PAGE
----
Second, just about nobody in veterinary medicine has any expertise with this class of drugs.
“I don’t always give my horses drugs, but when I do, I give Tildren®”
SECOND ASIDE: I think that a lot of the popularity with Tildren® was a result of a phenomenon known as “The Allure of the Foreign.” It’s been going on for centuries. Otherwise stated, if you can’t get something easily where you are, you must need it, and it must be good. This curious phenomenon is seen in clothing, in investments, in tennis teachers. It’s why some people find foreign accents so attractive. Tildren® had to be obtained in the US by special import license, so it had to be good, right?
Basically, all of a sudden there was this new therapy, and it was supposed to do something to bone, and lots of people latched onto what I think was a pretty simplistic equation of how the drugs worked:
Problem involves bone + problem might cause some bone loss + drug may stop some bone loss = BETTER!!
Amazingly, all of this simple math was done without much knowledge of what was actually happening at the level of the horse’s bone. And, honestly, we still don’t know. Which is a bit unsettling, because, fundamentally, you’d think that it would be a good idea to know what a drug really does before you started running into horses. At least I would.
Besides the navicular studies, there have been a couple of studies other done on Tildren® in horses, which concluded it was effective for arthritis of the hock, and of the neck. That”s all fine, I guess, but I think it’s really curious that both involve a condition – arthritis – for which bisphosphonate drugs aren’t used in people. Never mind that tiludronate isn’t used in people anyway.
Some of the things for which Tildren® are being used are just silly. For example, on the show circuit, the drug is apaprently being used as some sort of bone “maintenance.” The idea – I guess – is that by by trying to stop bone from being removed by the osteoclasts, you end up with more bone, or stronger bone, or something. But that’s just silly. That’s not how bone works. For bone to be healthy, there has to have a balance of production and removal. If you skew the balance, bad things can happen, and, in people, where they use potent bisphosphonate drugs for real conditions, bad things (side effects) do happen.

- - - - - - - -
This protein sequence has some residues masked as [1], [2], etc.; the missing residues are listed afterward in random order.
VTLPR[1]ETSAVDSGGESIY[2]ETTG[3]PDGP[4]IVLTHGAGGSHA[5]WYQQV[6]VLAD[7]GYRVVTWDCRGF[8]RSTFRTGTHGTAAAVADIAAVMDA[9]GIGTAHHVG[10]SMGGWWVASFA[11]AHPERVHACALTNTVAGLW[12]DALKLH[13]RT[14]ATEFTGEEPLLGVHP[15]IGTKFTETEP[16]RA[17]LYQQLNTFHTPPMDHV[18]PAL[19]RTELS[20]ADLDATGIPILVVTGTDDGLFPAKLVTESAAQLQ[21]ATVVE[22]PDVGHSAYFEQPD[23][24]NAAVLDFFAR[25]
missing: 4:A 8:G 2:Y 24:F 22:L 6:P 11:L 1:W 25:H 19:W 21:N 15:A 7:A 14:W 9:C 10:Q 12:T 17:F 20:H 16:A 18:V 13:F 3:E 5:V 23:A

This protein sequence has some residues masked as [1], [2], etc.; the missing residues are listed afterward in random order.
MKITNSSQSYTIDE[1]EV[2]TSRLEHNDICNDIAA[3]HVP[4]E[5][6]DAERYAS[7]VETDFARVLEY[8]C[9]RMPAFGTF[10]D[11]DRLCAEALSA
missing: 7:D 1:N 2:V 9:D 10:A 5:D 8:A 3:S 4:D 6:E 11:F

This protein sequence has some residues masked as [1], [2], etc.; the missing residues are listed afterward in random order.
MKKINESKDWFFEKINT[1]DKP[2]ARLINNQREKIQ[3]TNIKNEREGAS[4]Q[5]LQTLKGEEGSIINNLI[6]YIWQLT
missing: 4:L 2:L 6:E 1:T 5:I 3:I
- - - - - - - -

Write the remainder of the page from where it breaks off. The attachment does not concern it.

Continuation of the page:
Side effects such as fractures and bone fragility are rare, they are reported with long-term use of bisphosphonate drugs. In addition, there is a study that shows that high concentrations of tiludronate are actually harmful to equine joint cartilage (CLICK HERE to see it). Side effects such as colic and acute kidney failure have also been reported as side effects in horses. In people, chronic pain is a reported side effect. Not that one should be scared of Tildren®t, it’s just that any drug that has an effect also has a potential side effect. In human medicine, side effects of bisphosphoate are well-understood, carefully monitored, and reported. In horses, not so much.
Here’s the bottom line. If you are giving your horse Tildren® you’re basically enrolling your horse in an experiment where no one is keeping track of the results. You’re using an old, fairly ineffective medication to treat conditions for which the drugs aren’t used in the species (human) where the class of drugs is most commonly used. If you’re using it as some sort of “maintenance” therapy, you’re going out on a limb which isn’t attached to a tree. You’re using an expensive, unapproved medication based on the idea that your horse’s problem probably involves the bone, and that the drug probably does something to bone. And that may be OK with you – but I think that at least you should know.
In fact, currently, the use and prescription ot Tildren® in the US has pretty much boiled down to the old line, “You pays your money and you takes your chances.”* As you might imagine, I’m not a big fan of the way that the drug has been used. Now that the two drugs have been approved in the US, I’m sure we’ll get a lot more of them dumped into horses. That’s not to say that there won’t eventually be some good use for bisphosphonate drugs, but we’re almost certainly not there yet. Even in the US, it’s still only approved for the treatment of navicular disease. But you can be sure it will be used for a lot more than that.
Medicine doesn’t progress nearly as fast as our hopes for it, and our hopes often outpace common sense. So it goes.
* The origin of this phrase is British, probably Cockney. The Oxford English Dictionary references an 1846 Punch magazine cartoon entitled ”The Ministerial Crisis.” The weekly humor and satire magazine has a cartoon or showman telling a customer, ”Which ever you please, my little dear. You pays your money, and you takes your choice.” And here’s the cartoon, too!